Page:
10 A. 09791, yes. I have it here.
11 Q. Witness, do you recognise the building that is depicted on this
13 A. Yes.
14 Q. What is that?
15 A. It's the machine engineering faculty where I was detained on that
16 day, the 17th. On the 17th of May.
17 Q. Shortly, what happened to you at the mechanical faculty?
18 A. Well, what happened there was that I experienced the worst three
19 days -- or, rather, three days and two nights of my life. And I'm almost
20 50 years old now. Those were the worst three days in the 10 and a half
21 months of the time I spent in detention.
22 Q. What happened to you?
23 A. I was beaten up. I was beaten so badly I couldn't move. My ribs
24 were broken and everything else.
25 Q. Who beat you?
1 A. The military police and anybody else who had the chance to get
2 a go. It was not only once, several times a day and several times a
4 Q. In what part of the building were you beaten up?
5 A. In the basement.
6 Q. Before this, I would like the witness just to put with a pointer,
7 make a mark on the Exhibit 09791. Put number 1 at the entrance of the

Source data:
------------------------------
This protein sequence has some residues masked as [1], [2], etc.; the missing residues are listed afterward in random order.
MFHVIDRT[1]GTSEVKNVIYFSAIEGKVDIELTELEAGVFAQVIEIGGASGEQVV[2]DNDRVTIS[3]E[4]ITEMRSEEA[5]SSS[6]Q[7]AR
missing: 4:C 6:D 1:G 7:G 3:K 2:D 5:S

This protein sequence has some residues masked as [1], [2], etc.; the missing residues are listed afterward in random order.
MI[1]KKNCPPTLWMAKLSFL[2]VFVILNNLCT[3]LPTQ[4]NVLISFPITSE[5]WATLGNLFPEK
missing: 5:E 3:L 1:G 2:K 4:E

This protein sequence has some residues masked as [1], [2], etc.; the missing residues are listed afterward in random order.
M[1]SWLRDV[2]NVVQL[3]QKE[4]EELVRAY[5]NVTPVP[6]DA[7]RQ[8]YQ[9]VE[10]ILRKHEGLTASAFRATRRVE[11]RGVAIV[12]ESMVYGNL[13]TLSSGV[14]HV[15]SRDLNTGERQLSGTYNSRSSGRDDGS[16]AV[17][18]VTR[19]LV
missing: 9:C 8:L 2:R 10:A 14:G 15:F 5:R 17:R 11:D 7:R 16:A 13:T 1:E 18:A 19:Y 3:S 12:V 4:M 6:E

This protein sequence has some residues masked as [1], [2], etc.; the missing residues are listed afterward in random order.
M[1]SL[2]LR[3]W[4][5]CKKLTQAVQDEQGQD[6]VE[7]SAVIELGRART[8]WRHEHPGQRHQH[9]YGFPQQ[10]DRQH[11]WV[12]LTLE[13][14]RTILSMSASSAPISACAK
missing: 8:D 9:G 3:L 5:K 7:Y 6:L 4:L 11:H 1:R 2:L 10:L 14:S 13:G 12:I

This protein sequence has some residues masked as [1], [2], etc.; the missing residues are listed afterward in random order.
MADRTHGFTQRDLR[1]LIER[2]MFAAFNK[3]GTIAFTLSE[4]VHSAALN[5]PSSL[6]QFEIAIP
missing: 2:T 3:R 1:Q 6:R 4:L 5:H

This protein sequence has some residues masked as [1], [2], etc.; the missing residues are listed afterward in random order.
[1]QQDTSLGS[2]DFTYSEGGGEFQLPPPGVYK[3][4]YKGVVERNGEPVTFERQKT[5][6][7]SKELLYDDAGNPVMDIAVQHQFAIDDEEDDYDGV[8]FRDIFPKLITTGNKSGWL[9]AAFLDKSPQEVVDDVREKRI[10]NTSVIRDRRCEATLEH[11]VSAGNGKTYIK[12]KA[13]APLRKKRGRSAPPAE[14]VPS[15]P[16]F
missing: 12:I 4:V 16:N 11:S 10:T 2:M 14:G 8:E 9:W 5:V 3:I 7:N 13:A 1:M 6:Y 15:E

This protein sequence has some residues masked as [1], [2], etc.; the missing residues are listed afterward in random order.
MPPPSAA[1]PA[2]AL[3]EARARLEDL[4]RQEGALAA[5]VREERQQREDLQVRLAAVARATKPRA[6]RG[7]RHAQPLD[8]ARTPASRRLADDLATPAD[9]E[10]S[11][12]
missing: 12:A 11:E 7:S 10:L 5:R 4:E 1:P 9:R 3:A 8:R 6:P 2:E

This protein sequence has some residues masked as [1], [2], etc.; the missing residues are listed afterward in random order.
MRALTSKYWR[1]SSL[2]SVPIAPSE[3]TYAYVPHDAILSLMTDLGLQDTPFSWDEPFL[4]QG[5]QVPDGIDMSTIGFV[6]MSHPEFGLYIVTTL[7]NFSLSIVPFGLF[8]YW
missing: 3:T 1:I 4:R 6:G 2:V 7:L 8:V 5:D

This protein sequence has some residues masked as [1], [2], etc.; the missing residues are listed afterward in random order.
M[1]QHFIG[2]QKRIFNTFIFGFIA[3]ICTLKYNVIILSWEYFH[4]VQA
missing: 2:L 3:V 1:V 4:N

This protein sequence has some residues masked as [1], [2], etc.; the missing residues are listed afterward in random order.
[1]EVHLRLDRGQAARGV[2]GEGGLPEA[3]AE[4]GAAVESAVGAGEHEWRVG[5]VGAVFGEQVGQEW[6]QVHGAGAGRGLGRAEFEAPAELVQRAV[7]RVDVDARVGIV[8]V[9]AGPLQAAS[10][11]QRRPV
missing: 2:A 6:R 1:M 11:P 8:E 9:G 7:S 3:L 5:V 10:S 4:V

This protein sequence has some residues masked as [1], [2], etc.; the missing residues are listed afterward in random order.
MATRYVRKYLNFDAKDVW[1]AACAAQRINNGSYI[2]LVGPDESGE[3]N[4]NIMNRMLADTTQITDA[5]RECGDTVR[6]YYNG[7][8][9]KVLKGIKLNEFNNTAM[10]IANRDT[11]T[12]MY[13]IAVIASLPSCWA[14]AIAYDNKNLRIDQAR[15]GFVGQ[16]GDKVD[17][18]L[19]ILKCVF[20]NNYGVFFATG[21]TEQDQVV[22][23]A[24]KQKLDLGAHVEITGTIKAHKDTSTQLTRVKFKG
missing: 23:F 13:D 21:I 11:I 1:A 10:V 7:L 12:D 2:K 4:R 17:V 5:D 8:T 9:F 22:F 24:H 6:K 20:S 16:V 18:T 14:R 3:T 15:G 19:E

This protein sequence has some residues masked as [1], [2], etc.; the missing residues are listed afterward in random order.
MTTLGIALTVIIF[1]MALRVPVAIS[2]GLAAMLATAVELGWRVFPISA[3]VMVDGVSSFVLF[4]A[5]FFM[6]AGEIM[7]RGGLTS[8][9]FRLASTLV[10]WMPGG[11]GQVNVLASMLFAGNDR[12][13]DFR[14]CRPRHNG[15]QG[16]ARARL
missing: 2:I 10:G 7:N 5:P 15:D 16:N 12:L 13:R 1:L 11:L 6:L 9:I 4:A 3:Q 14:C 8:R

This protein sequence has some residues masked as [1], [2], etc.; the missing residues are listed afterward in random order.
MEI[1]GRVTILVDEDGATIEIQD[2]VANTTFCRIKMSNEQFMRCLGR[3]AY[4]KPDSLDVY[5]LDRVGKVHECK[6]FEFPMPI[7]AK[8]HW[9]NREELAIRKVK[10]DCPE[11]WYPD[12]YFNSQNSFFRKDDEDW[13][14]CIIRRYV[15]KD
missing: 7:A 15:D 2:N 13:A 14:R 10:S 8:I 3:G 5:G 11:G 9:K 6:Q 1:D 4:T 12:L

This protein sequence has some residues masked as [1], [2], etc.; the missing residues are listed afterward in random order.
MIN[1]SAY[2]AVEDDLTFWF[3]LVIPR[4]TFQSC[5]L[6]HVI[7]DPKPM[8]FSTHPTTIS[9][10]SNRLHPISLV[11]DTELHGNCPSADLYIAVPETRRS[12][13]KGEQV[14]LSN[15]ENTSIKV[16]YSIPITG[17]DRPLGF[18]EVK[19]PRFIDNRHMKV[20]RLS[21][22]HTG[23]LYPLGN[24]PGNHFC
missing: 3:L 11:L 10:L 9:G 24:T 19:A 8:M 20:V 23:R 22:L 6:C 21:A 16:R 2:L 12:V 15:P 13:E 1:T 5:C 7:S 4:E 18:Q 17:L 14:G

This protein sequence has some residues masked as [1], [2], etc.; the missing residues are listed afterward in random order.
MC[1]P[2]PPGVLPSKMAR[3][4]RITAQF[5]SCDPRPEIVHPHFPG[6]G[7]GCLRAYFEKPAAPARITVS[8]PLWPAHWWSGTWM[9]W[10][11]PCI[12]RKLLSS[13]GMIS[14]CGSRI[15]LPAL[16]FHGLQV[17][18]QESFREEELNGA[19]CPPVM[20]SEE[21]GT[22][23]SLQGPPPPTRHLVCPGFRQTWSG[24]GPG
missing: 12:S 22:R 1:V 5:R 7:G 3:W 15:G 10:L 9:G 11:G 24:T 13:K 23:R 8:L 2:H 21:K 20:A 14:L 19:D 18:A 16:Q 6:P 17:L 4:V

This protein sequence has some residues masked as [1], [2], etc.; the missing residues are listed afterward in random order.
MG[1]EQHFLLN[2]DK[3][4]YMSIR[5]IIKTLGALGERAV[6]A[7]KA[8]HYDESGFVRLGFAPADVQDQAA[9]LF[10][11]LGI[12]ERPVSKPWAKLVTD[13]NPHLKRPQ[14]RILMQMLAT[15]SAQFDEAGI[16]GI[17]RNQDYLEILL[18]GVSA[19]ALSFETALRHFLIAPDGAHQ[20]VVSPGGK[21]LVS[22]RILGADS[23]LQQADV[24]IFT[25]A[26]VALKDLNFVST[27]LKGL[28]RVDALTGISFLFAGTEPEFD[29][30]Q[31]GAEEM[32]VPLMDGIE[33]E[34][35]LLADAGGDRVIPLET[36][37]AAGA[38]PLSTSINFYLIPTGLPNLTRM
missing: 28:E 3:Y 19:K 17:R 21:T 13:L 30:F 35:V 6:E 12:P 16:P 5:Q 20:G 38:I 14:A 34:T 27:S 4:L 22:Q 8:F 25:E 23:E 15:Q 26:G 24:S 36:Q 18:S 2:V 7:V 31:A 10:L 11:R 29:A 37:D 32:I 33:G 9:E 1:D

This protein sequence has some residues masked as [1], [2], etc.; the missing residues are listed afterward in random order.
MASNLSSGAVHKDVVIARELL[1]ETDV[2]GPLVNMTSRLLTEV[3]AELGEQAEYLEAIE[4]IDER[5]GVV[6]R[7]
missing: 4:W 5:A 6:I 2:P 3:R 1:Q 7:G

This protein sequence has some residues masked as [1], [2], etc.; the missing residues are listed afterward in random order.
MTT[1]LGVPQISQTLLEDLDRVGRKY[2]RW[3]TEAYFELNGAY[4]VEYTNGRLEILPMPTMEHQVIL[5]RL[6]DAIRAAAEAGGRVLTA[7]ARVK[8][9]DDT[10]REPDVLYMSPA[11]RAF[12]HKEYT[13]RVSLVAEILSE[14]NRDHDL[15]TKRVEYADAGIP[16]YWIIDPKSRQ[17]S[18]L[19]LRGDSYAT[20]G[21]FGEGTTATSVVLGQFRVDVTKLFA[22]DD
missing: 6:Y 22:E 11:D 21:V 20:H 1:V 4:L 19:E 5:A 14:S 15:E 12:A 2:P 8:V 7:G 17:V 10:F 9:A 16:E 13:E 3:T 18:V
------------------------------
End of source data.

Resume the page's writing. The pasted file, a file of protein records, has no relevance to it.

9 A. Number 1. Shall I write it down? I don't quite understand what
10 I'm supposed to do.
11 Q. Yes, mark the second one. Mark the second one, put number 1 just
12 to identify the building.
13 A. On the screen you mean.
14 Q. You may do that. Yes, yes.
15 A. You mean on the screen.
16 Q. And put your initials.
17 JUDGE TRECHSEL: I'm sorry. Mr. Poryvaev, I'm sorry. I do not
18 understand this. We have this document in our file. It is shown to the
19 witness. He recognises. That is in the transcript. What else do we
21 MR. PORYVAEV: Yes. Would I like this document to be captured and
22 given --
23 JUDGE TRECHSEL: Well, just introduce it as a piece of evidence.
24 Other piece are not signed by the witness. He doesn't sign all the other
25 documents. Why should he sign this picture?
1 MR. PORYVAEV: Because it's a photo.
2 JUDGE ANTONETTI: [Interpretation] Registrar, give us, please, an
3 IC number.
4 THE REGISTRAR: That will be Exhibit number IC 170, Your Honours.
5 JUDGE ANTONETTI: [Interpretation] It is 7.00 p.m. We will
6 continue tomorrow. How many more minutes do you immediate, Mr. Poryvaev,
7 to finish tomorrow, because you have already used, I think, more than 40
9 MR. PORYVAEV: I will use all the remaining time. If I have 20
10 minutes, I will use 20 minutes. If I have 21 minutes, I will use 21
12 JUDGE ANTONETTI: [Interpretation] Very well.
13 --- Whereupon the hearing adjourned at 7.02 p.m.,
14 to be reconvened on Wednesday, the 13th day
15 of December, 2006, at 2.15 p.m.